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THE STORY OF THE PHARA ARABIAN
1965 seemed a magical year. The Patti family, which now included son Thomas, born in 1957, moved to a property near her parents by Holy Hill. While Tom wasn't particularly interested in the horses, he didn't object to his wife's consuming interest.
With a lovely new house already on the property, it was only logical that a new barn with an indoor arena should follow. World-renowned equine photographer and long-time friend Polly Knoll describes the farm as "truly idyllic for a rural Wisconsin horse farm with its white fenced pastures in a gentle valley where one could always view the horses and almost mystical surroundings."
"It stood in the shadow of the famed Holy Hill where its [multiple]-steepled church sat majestically high on the hill," remembers Polly. "The challenge was to enter the church by perhaps a 100 or more steps leading up to its entrance. Miraculous stories abound about the crutches left by those who received healing as they successfully ascended the steps."
Whether divine intervention played a part or not, the time and setting were right; the only part missing was that elusive "golden" stallion.
Phara Foundation Stallion: Golden Pharao
Golden Pharao, the stallion that "made things happen" for Annette in the Arabian business.
With Lewisfield Sun God out of the picture, Annette had scoured the country for two years looking for a duplicate. She nearly passed over an Aaraf grandson - a yearling colt at Dr. Robert LaRue's in Illinois in 1965 because he was half Babson Egyptian, and she wanted all *Raffles.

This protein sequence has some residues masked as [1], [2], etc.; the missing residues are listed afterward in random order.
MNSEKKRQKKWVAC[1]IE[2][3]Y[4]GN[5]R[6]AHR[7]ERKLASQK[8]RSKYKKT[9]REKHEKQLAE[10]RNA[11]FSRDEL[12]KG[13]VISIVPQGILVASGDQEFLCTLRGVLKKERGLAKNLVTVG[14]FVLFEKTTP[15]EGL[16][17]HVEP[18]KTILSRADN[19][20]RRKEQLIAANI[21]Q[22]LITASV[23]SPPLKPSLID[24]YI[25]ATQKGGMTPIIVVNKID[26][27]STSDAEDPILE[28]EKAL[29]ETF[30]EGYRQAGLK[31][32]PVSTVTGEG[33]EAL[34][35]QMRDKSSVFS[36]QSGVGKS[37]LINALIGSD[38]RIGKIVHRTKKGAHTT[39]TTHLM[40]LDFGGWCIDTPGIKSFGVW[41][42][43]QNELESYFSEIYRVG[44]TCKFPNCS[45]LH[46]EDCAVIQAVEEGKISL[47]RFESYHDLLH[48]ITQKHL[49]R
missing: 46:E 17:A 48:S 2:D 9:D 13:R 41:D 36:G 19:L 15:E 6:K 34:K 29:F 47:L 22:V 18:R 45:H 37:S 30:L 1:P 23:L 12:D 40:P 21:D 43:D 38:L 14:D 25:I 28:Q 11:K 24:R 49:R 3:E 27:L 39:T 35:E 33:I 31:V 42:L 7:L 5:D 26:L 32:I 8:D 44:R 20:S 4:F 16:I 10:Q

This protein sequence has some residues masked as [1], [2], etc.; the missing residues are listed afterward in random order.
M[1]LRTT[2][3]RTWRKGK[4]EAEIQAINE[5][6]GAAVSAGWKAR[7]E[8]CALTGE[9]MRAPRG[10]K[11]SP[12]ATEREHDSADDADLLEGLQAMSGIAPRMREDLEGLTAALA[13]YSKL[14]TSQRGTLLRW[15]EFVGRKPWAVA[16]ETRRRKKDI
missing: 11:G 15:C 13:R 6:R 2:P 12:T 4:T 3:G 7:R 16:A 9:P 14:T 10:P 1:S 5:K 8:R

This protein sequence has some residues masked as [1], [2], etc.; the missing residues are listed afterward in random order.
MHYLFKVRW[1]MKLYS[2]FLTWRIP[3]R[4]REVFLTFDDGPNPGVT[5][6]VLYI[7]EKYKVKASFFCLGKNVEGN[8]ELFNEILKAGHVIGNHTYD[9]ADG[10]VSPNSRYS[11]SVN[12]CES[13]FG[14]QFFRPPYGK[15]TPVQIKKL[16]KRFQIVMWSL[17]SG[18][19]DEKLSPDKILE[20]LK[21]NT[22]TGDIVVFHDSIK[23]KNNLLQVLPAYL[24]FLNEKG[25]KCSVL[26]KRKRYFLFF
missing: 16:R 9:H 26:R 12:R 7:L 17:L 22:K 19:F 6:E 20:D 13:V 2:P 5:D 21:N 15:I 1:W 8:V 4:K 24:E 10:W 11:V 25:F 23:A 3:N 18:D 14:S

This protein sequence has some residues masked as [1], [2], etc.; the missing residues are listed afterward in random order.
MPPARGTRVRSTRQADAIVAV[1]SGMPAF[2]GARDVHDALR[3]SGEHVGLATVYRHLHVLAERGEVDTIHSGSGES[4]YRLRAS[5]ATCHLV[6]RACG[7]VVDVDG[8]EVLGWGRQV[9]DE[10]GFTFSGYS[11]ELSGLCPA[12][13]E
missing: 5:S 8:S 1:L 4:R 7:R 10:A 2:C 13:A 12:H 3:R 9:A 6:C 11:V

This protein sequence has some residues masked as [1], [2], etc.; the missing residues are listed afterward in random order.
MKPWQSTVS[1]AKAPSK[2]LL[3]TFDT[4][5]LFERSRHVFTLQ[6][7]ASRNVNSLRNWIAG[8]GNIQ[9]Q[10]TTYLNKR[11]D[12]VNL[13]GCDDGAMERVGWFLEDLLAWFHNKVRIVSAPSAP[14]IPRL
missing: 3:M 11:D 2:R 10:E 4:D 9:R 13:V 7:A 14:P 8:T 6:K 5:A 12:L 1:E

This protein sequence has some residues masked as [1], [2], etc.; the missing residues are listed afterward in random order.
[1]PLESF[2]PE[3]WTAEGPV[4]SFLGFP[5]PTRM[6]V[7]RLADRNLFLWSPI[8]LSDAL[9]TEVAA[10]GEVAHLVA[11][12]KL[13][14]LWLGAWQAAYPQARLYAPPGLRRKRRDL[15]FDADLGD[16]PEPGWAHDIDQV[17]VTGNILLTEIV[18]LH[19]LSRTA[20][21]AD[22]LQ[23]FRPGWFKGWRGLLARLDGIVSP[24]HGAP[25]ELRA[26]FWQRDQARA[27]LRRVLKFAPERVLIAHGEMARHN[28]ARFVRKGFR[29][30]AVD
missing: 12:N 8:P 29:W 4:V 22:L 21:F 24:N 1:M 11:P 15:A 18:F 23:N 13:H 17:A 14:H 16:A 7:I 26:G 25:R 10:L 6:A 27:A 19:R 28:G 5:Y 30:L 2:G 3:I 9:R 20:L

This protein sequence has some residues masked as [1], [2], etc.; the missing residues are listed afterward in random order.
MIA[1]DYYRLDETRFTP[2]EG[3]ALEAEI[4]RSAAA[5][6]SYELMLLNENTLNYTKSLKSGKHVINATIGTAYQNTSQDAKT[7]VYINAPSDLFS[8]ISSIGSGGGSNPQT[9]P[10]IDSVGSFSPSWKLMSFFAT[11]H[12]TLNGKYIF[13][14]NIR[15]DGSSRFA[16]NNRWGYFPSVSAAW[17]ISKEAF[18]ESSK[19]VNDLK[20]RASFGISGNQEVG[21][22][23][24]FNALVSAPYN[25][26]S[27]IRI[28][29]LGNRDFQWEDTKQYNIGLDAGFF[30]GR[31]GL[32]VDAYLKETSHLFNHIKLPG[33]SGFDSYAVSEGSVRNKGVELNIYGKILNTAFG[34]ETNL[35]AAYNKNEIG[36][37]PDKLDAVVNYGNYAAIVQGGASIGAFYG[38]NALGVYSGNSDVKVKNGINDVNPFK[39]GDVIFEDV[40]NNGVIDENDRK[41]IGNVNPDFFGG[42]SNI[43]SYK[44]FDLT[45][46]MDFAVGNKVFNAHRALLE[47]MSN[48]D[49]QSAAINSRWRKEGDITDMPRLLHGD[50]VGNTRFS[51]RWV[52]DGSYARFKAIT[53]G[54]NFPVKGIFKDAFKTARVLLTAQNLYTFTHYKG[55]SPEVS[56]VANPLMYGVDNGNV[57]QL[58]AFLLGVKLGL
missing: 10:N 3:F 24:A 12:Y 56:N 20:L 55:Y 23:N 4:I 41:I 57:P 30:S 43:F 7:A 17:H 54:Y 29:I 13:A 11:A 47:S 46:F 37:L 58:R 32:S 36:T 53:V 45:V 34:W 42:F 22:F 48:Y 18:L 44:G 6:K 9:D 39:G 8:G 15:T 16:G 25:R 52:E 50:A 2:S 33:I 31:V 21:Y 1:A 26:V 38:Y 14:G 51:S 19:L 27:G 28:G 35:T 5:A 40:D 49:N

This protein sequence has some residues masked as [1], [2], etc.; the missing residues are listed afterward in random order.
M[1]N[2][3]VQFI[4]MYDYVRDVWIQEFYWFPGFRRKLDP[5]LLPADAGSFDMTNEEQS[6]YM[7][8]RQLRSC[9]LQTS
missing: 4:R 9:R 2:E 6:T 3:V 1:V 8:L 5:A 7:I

Fate nudged again. She decided that he would work.
Originally named Ibn La Flag, Annette decided a name change was in order. "I wanted a name that would be remembered," she explains. "When people saw his gorgeous, deep gold color and the beautiful sheet to his body, almost anyone could see how Golden Pharao (La Flag x Bint Maaroufa, by Fay El-Dine) got his name."
A beautiful, extremely classic horse, Golden Pharao set the stage. His show career started at the age of 2 and, in a short period of time, he attracted a legion of fans and made a lasting impression on everyone who saw him, including the judges.
"He set high standards as a show horse and sire," Annette admits. "As an individual, he always seemed to anticipate what you wanted. I was very, very fortunate to have found him. He became popular very quickly as a breeding stallion."
Phara Farm (derived from Patti Horses of Arabia) had finally arrived.
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